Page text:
Lucio Fulci is probably most famous for his role as accelerant in the Italian gore arms race of the late 70’s and early 80’s. If Argento and Umberto Lenzi were Kiss and Alice Cooper then Fulci was Gwar. His signature works of grue abandoned logic and cohesive narrative in order to push the splatter factor past revulsion to near parody. Films like “Zombi 2”, “City of the Living Dead” and “The Beyond” sought out increasingly severe and unconventional ways of getting entrails, connective tissues, and the four humors onto the screen by the bucketful. These masterworks of gory excess will always be Fulci’s claims to fame.
If Dario Argento is the “Italian Hitchcock” then the temptation would be to label Fulci “The Italian H.G. Lewis”, but it would be a disservice to him to do so. Unlike Lewis, Fulci was a cinematic whiz-kid as much as he was a provocateur. This craftsmanship is much easier to spot in his Giallo, crime and comedy work than it is in his horror period. The biggest reason for this is because many cannot get past his lovingly constructed scenes of dismemberment, evisceration and annihilation that make up the spine of his classic films.
Perhaps the best example of Fulci’s technical prowess and inventive storytelling style is 1971’s “A Lizard in a Woman’s Skin.” The film follows Carol Hammond, the troubled daughter of an English politician. Carol is saddled with an unfaithful husband and wicked set of repressed sexual urges and conflicts that are manifesting as sleep disrupting dreams. The dreams center on her profligate next door neighbor Julia Durer. Durer is a swinging socialite who hosts orgiastic parties that reverberate through the Hammonds’ walls into the wee hours.
Carols’ dreams intensify and one night she dreams of killing Durer during a lovemaking session. Carol’s shrink is convinced that the reverie is a healthy indicator that she is killing off some of her inhibitions and moving toward a greater degree of freedom in her life. This pleases Carol until she returns home to find out that Durer has been murdered in her flat and the details match her dream to the letter. Carol is swept into suspicion and must fight her own twisted unconscious and her would-be killer to try and solve Durer’s murder and quiet her own internal turmoil.
“A Lizard in a Woman’s Skin” is about as beautiful as it gets in the world of Giallo cinema. The shots are of unerring high quality, well chosen and at times so varied within one scene that you can’t help but marvel at what Fulci understood about montage and how to shoot for it. Florinda Balkan gives a good performance and Anita Strindberg is one the defining Femme Inflammable in Giallo history. Ennio Morricone contributes one of his good, not great soundtracks and editor Giorgio Serrallonga in concert with cinematographer Luigi Kuveiller manage a perfect marriage of Bava-esque psychedelics with innovative tension ramping cut-ins. Technically and atmospherically this movie stands shoulder to shoulder with any of the greats of the cycle.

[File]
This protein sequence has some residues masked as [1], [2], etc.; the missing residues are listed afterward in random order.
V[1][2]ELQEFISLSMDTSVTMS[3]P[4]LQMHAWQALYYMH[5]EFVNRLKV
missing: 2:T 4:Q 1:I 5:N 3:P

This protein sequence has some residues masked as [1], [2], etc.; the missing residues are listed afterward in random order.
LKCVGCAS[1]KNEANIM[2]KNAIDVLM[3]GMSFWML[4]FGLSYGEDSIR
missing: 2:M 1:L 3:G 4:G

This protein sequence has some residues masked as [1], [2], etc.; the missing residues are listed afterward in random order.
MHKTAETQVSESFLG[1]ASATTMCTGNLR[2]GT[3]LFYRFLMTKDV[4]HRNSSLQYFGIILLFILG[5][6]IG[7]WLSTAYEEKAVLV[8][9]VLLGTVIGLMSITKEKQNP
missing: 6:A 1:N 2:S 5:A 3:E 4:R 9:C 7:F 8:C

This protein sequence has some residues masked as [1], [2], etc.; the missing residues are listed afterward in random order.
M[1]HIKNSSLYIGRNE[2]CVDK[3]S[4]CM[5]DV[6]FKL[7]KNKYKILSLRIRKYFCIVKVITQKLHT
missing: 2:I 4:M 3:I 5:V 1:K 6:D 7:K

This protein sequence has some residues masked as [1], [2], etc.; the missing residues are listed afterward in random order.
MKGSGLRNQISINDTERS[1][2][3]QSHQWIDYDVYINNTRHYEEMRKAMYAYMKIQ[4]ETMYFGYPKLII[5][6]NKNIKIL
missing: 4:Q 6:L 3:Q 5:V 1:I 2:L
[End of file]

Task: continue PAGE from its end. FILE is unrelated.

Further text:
The biggest downside to “A Lizard in a Woman’s Skin” is some dated practical effects. This is especially ironic in the case of a particular scene which got Fulci indicted for animal cruelty. By today’s standards it is difficult to imagine that the images could be mistaken for the genuine article. Nevertheless effects man Carlo Rambaldi had to recreate the effect in court to spare the director some considerable jail time.
Another legitimate complaint is that the trajectory of the plot, while serviceable, is poorly illustrated in places. Many viewers trying to casually follow the film may find themselves playing catch up with the story. That’s because character’s identities are too vague in places and the explanations of events are delivered with too much talk and not enough pacing.
None of these negatives should stand in the way of enjoying the things that are done to near perfection in the film. Fulci slakes his bloodlust as often as he can without compromising story and logic. His chaotic mix of Freudian and Shakespearean anxieties with Free Love England and the tortured mind of Carol Hammond produce fertile ground for planting strong and seductive images of carnality and carnage. The metaphor laden misc-en-scene and cutting style put the viewer into the frenzy of a broken brain.
If you’ve only ever known Lucio Fulci as the ‘Maestro of Gore’ then definitely take the time to watch “A Lizard in a Woman’s Skin”. If you are just a fan of highly proficient filmmaking with a liberal dose of calculated risk-taking, again, give this a watch.